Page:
I need help please!!!! I have a 55 gallon marine tank which has been set up for 3 weeks now. I have one damsel in there, and since my nitrite and ammonia were practically at zero I added a Bursa trigger in there. Yesterday, I saw the fish looking very stressed and near death. I tested all components of  the water and they all checked out ok. Except, the PH had dropped to around 7. I did a 25% water change, and added two air pumps into the tank. I also added a marine buffer. Is there anything else I can do to bring the PH back up? What causes this dramatic drop? Thank you >> The pH dropped to 7 even? This IS low... and a cause for concern... does this tank have a lot of dead, dying live rock? No buffering gravel... What brand of salt mix did you use? Or natural seawater?... You need to bring the pH back up,,, but not all at once... and you need to understand the concept of alkalinity/alkaline reserve.... Do read over the pieces on these topics (pH, alkalinity) about marine systems stored on the web site: www.wetwebmedia.com and we'll talk when you can answer back. Bob Fenner

pH too high (maybe, but why...) Mr Fenner- Hello again. I mailed you a couple of days ago about controlling Caulerpa racemosa in my 55 gallon reef tank. Thank you for the advice. I have another concern. That is the pH of the tank. It used to run about 8.3 which from what I understand is about as high as is should be allowed to get. But the Alk was only about 1.7, still everything was OK. I have been trying to raise the calcium levels by adding the Bionic two part solution and I have noticed my pH seems to be rising (which the bottle warns of). It is probably around 8.4 now (kind of hard to tell on those charts, they jump from 8.2 to 8.6 - 8.8). So I started to look at some other calcium treatments. It looks like they all have the potential to raise pH. I really do need to raise the calcium level. It is testing around 300 and should be 400-450 according to what I have read.  <Yikes... a bunch to state here... for one, you need a better (more accurate) test method for pH... and two, alkalinity, calcium and pH... do you understand how these are related? I wouldn't become overly concerned either about the transient rises in pH... or the 300 ppm reading for free calcium in your water... You do want to elevate both alkalinity AND calcium together... Please read over the sections posted on our site: www.WetWebMedia.com on these qualities> I know there are additives to lower pH. Would you recommend trying one of those. <No. Not needed or desirable> I don't want to overshoot and end up too low! I do a 3 gallon water change every week but it doesn't seem to make much of a dent in the problem. Any ideas on how to address this or am I worrying about nothing?  <Mostly the latter...> By the way, a few stats on the tank might help out... tank has been up about four months 55 gallons approx 80 lbs of white base rock approx 45 lbs of live rock about 2-1/2" of aragonite crushed/sand mix Yellow Tang Firefish lots of hermits and snails two cleaner shrimp two peppermint shrimp two small corals (the dealer called them Flowerpots one of which is doing great the other could be better) two powerheads two Emperor 400 power filters more fish to come... clown(s), blennies or mandarin... Thanks again for any advice you can provide. Greg <Take the long term view here... and just use the two part B-ionic product as labeled... and not worry. Bob Fenner>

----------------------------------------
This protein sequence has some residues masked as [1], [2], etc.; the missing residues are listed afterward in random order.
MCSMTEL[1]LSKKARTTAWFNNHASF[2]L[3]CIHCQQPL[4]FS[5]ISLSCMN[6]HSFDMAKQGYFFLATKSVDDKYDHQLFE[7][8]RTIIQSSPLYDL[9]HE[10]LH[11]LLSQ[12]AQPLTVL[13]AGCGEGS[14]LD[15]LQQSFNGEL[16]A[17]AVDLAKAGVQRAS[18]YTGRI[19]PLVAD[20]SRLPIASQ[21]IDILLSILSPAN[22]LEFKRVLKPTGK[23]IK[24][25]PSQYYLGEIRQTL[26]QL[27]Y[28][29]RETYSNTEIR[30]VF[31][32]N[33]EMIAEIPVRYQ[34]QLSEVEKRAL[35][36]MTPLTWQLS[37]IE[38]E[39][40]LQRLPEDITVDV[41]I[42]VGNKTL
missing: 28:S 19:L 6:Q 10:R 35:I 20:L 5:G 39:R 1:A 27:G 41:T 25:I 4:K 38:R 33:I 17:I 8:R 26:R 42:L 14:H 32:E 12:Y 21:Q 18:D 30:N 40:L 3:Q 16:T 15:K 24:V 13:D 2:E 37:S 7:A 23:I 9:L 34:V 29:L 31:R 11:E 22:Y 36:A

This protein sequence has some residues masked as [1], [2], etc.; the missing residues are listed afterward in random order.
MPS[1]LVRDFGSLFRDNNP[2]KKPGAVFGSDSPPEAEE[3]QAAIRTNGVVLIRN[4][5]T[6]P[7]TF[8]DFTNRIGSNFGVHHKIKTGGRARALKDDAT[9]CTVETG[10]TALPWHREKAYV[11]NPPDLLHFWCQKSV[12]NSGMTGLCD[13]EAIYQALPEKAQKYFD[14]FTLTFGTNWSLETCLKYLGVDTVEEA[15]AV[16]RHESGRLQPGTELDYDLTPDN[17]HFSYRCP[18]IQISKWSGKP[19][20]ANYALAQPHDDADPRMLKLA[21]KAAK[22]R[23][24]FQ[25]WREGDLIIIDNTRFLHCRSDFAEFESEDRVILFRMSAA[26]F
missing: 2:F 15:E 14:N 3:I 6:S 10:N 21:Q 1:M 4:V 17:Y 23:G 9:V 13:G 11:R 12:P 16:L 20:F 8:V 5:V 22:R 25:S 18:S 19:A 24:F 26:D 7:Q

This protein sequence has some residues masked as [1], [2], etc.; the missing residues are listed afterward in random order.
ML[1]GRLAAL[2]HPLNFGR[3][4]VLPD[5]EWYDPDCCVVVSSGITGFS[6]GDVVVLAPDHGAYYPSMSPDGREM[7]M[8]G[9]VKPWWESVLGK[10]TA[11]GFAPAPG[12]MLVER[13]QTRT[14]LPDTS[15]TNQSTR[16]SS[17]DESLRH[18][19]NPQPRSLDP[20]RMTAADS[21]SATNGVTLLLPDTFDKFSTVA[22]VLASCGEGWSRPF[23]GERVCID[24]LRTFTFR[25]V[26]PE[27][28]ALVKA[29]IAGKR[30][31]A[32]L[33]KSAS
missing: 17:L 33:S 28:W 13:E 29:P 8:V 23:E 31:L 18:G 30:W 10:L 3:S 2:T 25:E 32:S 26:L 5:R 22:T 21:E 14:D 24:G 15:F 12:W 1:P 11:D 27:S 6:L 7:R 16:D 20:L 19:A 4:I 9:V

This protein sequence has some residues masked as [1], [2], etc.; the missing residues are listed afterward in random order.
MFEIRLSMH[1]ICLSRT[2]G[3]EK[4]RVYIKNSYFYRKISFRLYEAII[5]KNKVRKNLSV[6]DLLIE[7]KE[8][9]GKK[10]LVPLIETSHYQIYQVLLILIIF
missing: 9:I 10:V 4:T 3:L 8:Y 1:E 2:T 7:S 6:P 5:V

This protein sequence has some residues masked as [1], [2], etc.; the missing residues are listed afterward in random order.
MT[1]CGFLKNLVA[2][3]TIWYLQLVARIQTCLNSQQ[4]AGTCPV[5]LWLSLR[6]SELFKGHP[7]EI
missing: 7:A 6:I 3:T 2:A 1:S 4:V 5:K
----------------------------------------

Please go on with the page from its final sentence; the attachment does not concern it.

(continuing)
Another high pH question Thanks for your prompt response! <You are welcome> So it sounds like I shouldn't be concerned about the pH being up to 8.7?  <Not much... this will come down with time> I know that some invertebrates are particularly sensitive to pH. Is this only if its fluctuating or just if it varies too far from the norm? <Mmm, both> I would like to keep a brittle star, peppermint shrimp, cleaner shrimp as well as feather dusters (and a scooter blenny) eventually in with the horses. All of these would be OK with that kind of pH?  <Better to wait for it to drift down to 8.5 range... do you have an alkalinity test kit? Please do read over the marine alkalinity AND pH sections posted on WetWebMedia.com> I currently have some Nassarius and Cerith snails as well as a few Red Leg Hermits. Merry Christmas and thanks for all your help! Penny <A pleasure my friend. Bob Fenner>